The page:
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Stand by your Bonds in 2019

If you're a bond investor, 2019 will not be a time for sweeping changes ­– and perhaps not even mild adjustments – to your fixed-income plan advises Jeffrey R. Kosnett, Kiplinger's Personal Finance, www.Kiplinger.com.

“Bonds and other debt investments are doing what they're supposed to: paying interest in full and on time, and smoothing out swings elsewhere. So, with just a couple of exceptions, there's no reason to quit the bond market in 2019. The exceptions are long-term Treasuries of 10 years or more, which don't yield enough relative to other opportunities, and bonds in suffering emerging markets, which you should absolutely avoid.

Outside of those two categories, U.S. dollar-denominated debt should deliver a total return, including the yield and any price changes, that's a percentage point or two better in 2019 than it was in 2018.

With risk-free cash now paying 2 percent or more, you may wonder why you shouldn't park all of your money in greenbacks or the equivalent, especially given the Federal Reserve's repeated short-term rate bumps and talk of further tightening. But I don't feel the urgency – and neither do the advisers and bond strategists I consult – to convert existing bond holdings (including funds and ETFs) into cash and to take the loss that would entail. The yield on those holdings is likely to be higher than what you'll find at the bank, many funds are raising distributions, and bonds are a proven buffer against stock market dives – which have again become uncomfortably common.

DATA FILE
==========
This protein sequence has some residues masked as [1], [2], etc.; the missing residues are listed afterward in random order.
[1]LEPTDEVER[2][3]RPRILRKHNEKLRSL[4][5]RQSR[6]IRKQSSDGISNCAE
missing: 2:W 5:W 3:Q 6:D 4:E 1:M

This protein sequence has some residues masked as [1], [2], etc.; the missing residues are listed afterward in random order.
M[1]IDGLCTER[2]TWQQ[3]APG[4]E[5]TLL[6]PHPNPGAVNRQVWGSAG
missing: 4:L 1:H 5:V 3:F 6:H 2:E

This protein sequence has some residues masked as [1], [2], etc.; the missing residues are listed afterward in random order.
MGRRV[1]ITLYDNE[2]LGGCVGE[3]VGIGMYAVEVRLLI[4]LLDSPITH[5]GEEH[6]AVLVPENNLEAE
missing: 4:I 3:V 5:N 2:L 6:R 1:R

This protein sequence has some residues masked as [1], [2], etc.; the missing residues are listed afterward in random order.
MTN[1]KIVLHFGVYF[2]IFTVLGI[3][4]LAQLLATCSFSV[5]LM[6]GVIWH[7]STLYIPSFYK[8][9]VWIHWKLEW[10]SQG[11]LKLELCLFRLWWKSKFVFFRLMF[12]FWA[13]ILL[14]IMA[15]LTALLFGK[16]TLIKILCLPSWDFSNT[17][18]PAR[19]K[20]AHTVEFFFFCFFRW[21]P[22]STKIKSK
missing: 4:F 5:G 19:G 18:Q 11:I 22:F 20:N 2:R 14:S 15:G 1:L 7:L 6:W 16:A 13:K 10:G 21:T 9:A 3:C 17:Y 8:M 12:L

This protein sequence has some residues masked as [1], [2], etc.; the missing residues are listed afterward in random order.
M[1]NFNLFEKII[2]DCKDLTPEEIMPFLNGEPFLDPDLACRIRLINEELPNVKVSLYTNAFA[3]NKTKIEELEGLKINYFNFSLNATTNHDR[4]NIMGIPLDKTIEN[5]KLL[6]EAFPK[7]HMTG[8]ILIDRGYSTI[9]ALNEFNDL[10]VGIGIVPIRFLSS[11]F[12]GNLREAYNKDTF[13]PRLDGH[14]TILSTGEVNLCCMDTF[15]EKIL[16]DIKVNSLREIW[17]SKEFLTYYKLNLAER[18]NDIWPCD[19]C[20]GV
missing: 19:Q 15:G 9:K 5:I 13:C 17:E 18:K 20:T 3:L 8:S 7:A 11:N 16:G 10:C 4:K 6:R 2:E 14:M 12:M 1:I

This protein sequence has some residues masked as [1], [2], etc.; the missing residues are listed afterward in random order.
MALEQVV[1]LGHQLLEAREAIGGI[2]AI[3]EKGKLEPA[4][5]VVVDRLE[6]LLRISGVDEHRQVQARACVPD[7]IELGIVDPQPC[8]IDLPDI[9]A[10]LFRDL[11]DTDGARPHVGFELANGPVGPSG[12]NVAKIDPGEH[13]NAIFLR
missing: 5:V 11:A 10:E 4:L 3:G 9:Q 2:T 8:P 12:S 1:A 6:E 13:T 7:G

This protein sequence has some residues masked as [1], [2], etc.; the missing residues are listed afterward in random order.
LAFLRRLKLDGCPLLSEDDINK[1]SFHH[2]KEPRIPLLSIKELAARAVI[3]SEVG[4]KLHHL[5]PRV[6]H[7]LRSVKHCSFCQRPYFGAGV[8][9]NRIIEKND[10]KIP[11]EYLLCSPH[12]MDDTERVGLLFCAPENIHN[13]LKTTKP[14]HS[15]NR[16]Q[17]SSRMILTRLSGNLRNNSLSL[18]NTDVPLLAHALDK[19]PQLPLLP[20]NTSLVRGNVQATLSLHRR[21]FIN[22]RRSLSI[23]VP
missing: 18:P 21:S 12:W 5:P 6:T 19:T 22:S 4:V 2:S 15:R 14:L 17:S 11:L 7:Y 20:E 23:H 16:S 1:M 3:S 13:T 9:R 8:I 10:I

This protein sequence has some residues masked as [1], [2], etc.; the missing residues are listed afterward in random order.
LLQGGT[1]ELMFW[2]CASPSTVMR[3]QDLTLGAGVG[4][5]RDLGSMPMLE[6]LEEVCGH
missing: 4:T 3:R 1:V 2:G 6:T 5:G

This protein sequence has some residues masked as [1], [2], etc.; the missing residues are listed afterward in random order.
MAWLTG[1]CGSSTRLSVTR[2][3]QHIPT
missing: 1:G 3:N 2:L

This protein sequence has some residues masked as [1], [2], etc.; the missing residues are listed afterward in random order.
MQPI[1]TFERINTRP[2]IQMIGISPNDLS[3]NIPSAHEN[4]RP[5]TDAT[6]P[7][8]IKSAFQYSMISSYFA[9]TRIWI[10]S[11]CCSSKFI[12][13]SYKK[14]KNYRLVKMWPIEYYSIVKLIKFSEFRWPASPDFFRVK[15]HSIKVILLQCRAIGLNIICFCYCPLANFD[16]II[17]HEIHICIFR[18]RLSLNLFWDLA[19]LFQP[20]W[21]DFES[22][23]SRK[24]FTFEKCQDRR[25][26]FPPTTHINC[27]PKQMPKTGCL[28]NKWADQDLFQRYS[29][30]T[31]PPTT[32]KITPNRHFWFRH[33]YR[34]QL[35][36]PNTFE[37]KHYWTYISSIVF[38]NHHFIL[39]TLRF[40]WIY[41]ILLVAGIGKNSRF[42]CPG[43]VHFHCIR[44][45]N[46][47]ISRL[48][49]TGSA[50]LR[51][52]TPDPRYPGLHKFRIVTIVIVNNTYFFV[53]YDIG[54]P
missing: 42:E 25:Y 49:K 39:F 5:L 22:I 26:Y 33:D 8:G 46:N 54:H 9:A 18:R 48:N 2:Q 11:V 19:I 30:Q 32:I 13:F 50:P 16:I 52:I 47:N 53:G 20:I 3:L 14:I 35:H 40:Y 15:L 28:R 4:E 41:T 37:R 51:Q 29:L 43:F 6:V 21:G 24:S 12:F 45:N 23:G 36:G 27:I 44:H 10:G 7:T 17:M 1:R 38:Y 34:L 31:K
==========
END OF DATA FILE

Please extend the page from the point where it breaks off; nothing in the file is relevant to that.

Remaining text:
Other technical and fundamental factors remain favorable or at least neutral for bonds. Municipals are faring well because the supply of new issues is tight while demand is burgeoning from high-income investors in high-tax states, who face a new federal cap on deductions for state and local tax payments. Fidelity Intermediate Muni (FLTMX), a member of the Kiplinger 25 list of our favorite funds, is a fine choice for fund investors.

High-yield bonds are also prized now as a short-term or medium-term investment. Junk-heavy funds, such as Osterweis Strategic Income (OSTIX, yield 3.7 percent) and PGIM Short Duration High Yield (HYSAX, 5.2 percent), have a duration – a measure of interest-rate sensitivity – of 2.3 or less. That means if interest rates rise by one percentage point, the funds' value will roughly fall by 2.3 percent or less.

Carl Kaufman, who runs Osterweis, says, "I think rates will oscillate on a slightly rising path" in 2019. But given yields on these funds that are more than twice their duration, we expect they will stay in the green in the year ahead.”

Editor’s Note: Jeffrey R. Kosnett is a senior editor at Kiplinger's Personal Finance magazine, www.Kiplinger.com.

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